Mediterranean house geckos (Hemidactylus turcicus) are 4-5” long, nocturnal, arboreal lizards native to the Mediterranean region. However, they are extremely adaptable and have established populations all over the world, including the Americas, Canary Islands, Caribbean, and Hawaii. They are named for their tendency to live in human habitations, picking off insect pests.
Mediterranean house geckos have large lidless eyes, vertical pupils, a triangular head, bumpy skin, sticky toe pads, and a tapered tail. Their base color is typically beige to pale pink, with dark brown spots/blotches on the dorsal surface and dark banding down the tail. The belly may be semi-translucent.
House geckos are generally hardy and easy to care for. With good care, they may have a lifespan of 9 years or longer.
Minimum terrarium size for house geckos
The absolute minimum terrarium size for a single house gecko is 12”L x 12”W x 18”H. Of course, larger is always better! These geckos like being up high and having plenty of vertical space.
This enclosure should be front-opening and very well secured against escape, as house geckos are escape artists. When they escape, they can potentially create an invasive population in your local ecosystem.
Housing multiple house geckos in the same terrarium is not required for their wellbeing, but if you wish to keep a group of them, they generally get along well. However, do not house males and females together unless you plan to breed, and males tend to fight each other.
Do house geckos need UVB?
Technically they can live without it, but we still recommend using it for house geckos. UVB lighting helps provide a clear day/night cycle, provides all of the vitamin D that your pet needs, strengthens the immune system, facilitates better digestion, and other benefits.
The best UVB bulb for a house gecko housed in a 12” x 12” x 18” terrarium is the 26w Zoo Med Reptisun 5.0 Compact Coil bulb. However, you will need a larger UVB bulb for a larger enclosure.
For best results, house the UVB bulb in a horizontal, reflective fixture such as the Zoo Med Naturalistic Terrarium Hood. Position the lamp on the same side of the terrarium as the heat lamp. UVB is blocked by glass and plastic, so placing the terrarium in front of a window doesn’t count as “free UVB” — in fact it can make your terrarium too hot due to the greenhouse effect. Don’t forget to replace your bulb every 12 months!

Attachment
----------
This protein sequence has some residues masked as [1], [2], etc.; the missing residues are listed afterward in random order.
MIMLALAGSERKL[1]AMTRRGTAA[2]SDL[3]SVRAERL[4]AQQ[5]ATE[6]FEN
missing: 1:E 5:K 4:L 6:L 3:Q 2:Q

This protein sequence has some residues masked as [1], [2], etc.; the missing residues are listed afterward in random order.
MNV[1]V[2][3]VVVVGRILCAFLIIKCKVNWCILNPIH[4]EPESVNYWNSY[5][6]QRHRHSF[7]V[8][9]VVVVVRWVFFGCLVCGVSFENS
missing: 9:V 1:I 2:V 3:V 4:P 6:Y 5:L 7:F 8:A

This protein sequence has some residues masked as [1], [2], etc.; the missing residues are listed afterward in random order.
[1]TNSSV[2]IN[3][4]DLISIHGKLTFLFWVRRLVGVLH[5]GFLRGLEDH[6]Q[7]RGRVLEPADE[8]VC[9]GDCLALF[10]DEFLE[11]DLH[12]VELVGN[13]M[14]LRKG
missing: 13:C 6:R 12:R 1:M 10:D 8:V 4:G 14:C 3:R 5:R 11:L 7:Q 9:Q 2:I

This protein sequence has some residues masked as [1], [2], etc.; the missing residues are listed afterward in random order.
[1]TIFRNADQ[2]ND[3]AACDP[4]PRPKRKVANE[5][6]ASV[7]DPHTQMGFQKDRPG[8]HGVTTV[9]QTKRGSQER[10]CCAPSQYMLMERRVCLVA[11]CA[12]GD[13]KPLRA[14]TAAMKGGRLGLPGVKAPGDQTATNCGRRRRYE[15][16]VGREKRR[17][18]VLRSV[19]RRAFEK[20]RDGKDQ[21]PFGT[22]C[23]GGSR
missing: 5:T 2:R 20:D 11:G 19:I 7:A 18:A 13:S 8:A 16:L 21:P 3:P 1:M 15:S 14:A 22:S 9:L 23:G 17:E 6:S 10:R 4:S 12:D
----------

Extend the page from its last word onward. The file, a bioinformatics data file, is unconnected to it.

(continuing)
Lights should be on for 14 hours/day during summer and 10 hours/day during winter, with gradual adjustments in-between.
Best temperature for house geckos
House geckos should have a basking temperature of around 90°F, as measured by a digital probe thermometer with the probe placed on the basking surface. In order to allow for proper thermoregulation, the enclosure should also have a cool area that stays between 75-85°F. Nighttime temps can drop as low as 72°F.
Provide heat for your gecko with a halogen heat bulb. Halogen bulbs are the best way to imitate the warmth of sunlight indoors, and considered to be a superior form of reptile heating by experts. Do not use ceramic heat emitters (CHEs), red bulbs, or blue bulbs, as these are not as effective.
Heat sources should be turned off at night.
Best humidity levels for house geckos
House geckos like to live in a moderately high humidity environment of 60-75% humidity. Humidity should be measured via digital probe hygrometer, with the probe placed in the middle of the terrarium.
Increase humidity by misting your gecko’s enclosure 1-2x/day with a spray bottle. Mist in the evening and then again in the morning if needed. Aside from raising humidity, this also provides your pet with an important source of drinking water!
Best substrate for house geckos
Providing a layer of naturalistic substrate (“bedding”) will help maintain correct humidity levels and also helps make your enclosure more attractive! We recommend the following substrates for house geckos:
Layering clean, chemical-free leaf litter on top of the substrate can also help with humidity.
Substrate should be at least 2” deep and completely replaced every 3-4 months. Remove poop and urates daily, along with contaminated substrate.
How to decorate a house gecko terrarium
An empty terrarium makes for a bored gecko, reducing their quality of life. You will also see fewer natural behaviors from them, which makes them less interesting to watch. Keep your pets entertained and stress-free with the strategic use of décor items.
Since house geckos are arboreal, at bare minimum you will need a branch for your geckos to climb and bask on and some live or artificial foliage for them to hide in. However, it’s best to include plenty of other items, such as:
What to feed to a house gecko
House geckos are insectivores, which means that they need to get the majority of their nutrition from insects. Juveniles should be fed daily but fully-grown adults can be fed three to four times/week. Offer four to five appropriately-sized insects per gecko, with each insect being slightly smaller than the gecko’s head. If using smaller feeders, increase the number of insects offered.
You will also need calcium and vitamin supplements to help keep your gecko healthy. We recommend Repashy Calcium Plus LoD, lightly dusted on all feeder insects. It’s okay to occasionally skip a dusting.
How to handle your house gecko
Reptiles generally don’t appreciate petting and handling in the same way that dogs and cats do, and when it comes to house geckos, it’s best not to attempt to handle them at all. They are very small and fast, which means that if they escape from you, they will be very difficult to catch again.
*This care sheet contains only very basic information. Although it’s a good introduction, please further your research with high-quality sources. The more you know, the better you will be able to care for your pet!